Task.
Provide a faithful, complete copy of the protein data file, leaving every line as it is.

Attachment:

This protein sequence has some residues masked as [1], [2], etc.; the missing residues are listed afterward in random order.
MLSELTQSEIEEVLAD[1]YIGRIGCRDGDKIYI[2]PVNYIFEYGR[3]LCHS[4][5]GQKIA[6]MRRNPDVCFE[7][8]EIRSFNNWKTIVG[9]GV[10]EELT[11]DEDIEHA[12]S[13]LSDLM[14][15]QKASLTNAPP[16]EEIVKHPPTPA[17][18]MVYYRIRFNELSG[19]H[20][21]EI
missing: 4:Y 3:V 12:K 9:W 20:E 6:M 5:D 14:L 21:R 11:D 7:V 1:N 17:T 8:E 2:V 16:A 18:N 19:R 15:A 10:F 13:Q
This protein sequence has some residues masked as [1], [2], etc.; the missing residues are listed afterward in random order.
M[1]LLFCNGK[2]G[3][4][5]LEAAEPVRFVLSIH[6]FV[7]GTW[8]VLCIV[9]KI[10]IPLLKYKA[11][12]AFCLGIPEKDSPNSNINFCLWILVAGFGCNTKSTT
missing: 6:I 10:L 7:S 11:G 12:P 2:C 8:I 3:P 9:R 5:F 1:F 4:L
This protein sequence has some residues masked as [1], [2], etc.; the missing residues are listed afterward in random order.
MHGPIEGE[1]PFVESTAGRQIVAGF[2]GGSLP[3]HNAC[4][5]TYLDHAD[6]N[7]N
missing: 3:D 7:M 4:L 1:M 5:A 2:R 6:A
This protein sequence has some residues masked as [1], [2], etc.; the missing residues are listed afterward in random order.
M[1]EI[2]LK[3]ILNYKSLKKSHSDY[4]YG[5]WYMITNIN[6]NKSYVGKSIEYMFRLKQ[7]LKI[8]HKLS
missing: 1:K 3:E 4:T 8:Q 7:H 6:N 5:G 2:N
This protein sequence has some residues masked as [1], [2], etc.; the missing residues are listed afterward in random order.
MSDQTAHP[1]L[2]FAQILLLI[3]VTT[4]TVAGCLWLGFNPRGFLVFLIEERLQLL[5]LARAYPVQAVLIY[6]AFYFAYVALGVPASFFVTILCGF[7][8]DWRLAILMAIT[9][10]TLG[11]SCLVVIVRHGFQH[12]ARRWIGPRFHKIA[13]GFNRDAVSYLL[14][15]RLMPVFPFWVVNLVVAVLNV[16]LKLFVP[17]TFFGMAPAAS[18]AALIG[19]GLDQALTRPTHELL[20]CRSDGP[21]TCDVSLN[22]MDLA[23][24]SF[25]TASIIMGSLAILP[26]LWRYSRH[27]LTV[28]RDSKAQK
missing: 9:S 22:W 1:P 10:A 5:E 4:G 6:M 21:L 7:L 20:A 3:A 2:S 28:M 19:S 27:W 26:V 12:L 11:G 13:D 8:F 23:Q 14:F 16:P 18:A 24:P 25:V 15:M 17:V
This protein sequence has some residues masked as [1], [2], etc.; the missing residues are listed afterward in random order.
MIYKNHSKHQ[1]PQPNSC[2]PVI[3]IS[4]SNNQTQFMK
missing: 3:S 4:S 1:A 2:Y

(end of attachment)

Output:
This protein sequence has some residues masked as [1], [2], etc.; the missing residues are listed afterward in random order.
MLSELTQSEIEEVLAD[1]YIGRIGCRDGDKIYI[2]PVNYIFEYGR[3]LCHS[4][5]GQKIA[6]MRRNPDVCFE[7][8]EIRSFNNWKTIVG[9]GV[10]EELT[11]DEDIEHA[12]S[13]LSDLM[14][15]QKASLTNAPP[16]EEIVKHPPTPA[17][18]MVYYRIRFNELSG[19]H[20][21]EI
missing: 4:Y 3:V 12:K 9:W 20:E 6:M 5:D 14:L 21:R 11:D 7:V 1:N 17:T 8:E 2:V 16:A 18:N 19:R 15:A 10:F 13:Q
This protein sequence has some residues masked as [1], [2], etc.; the missing residues are listed afterward in random order.
M[1]LLFCNGK[2]G[3][4][5]LEAAEPVRFVLSIH[6]FV[7]GTW[8]VLCIV[9]KI[10]IPLLKYKA[11][12]AFCLGIPEKDSPNSNINFCLWILVAGFGCNTKSTT
missing: 6:I 10:L 7:S 11:G 12:P 2:C 8:I 3:P 9:R 5:F 1:F 4:L
This protein sequence has some residues masked as [1], [2], etc.; the missing residues are listed afterward in random order.
MHGPIEGE[1]PFVESTAGRQIVAGF[2]GGSLP[3]HNAC[4][5]TYLDHAD[6]N[7]N
missing: 3:D 7:M 4:L 1:M 5:A 2:R 6:A
This protein sequence has some residues masked as [1], [2], etc.; the missing residues are listed afterward in random order.
M[1]EI[2]LK[3]ILNYKSLKKSHSDY[4]YG[5]WYMITNIN[6]NKSYVGKSIEYMFRLKQ[7]LKI[8]HKLS
missing: 1:K 3:E 4:T 8:Q 7:H 6:N 5:G 2:N
This protein sequence has some residues masked as [1], [2], etc.; the missing residues are listed afterward in random order.
MSDQTAHP[1]L[2]FAQILLLI[3]VTT[4]TVAGCLWLGFNPRGFLVFLIEERLQLL[5]LARAYPVQAVLIY[6]AFYFAYVALGVPASFFVTILCGF[7][8]DWRLAILMAIT[9][10]TLG[11]SCLVVIVRHGFQH[12]ARRWIGPRFHKIA[13]GFNRDAVSYLL[14][15]RLMPVFPFWVVNLVVAVLNV[16]LKLFVP[17]TFFGMAPAAS[18]AALIG[19]GLDQALTRPTHELL[20]CRSDGP[21]TCDVSLN[22]MDLA[23][24]SF[25]TASIIMGSLAILP[26]LWRYSRH[27]LTV[28]RDSKAQK
missing: 9:S 22:W 1:P 10:A 5:E 4:G 6:M 21:L 7:L 20:A 3:A 2:S 28:M 19:S 27:W 26:V 12:L 11:G 13:D 8:F 23:Q 14:F 16:P 18:A 24:P 25:V 15:M 17:V
This protein sequence has some residues masked as [1], [2], etc.; the missing residues are listed afterward in random order.
MIYKNHSKHQ[1]PQPNSC[2]PVI[3]IS[4]SNNQTQFMK
missing: 3:S 4:S 1:A 2:Y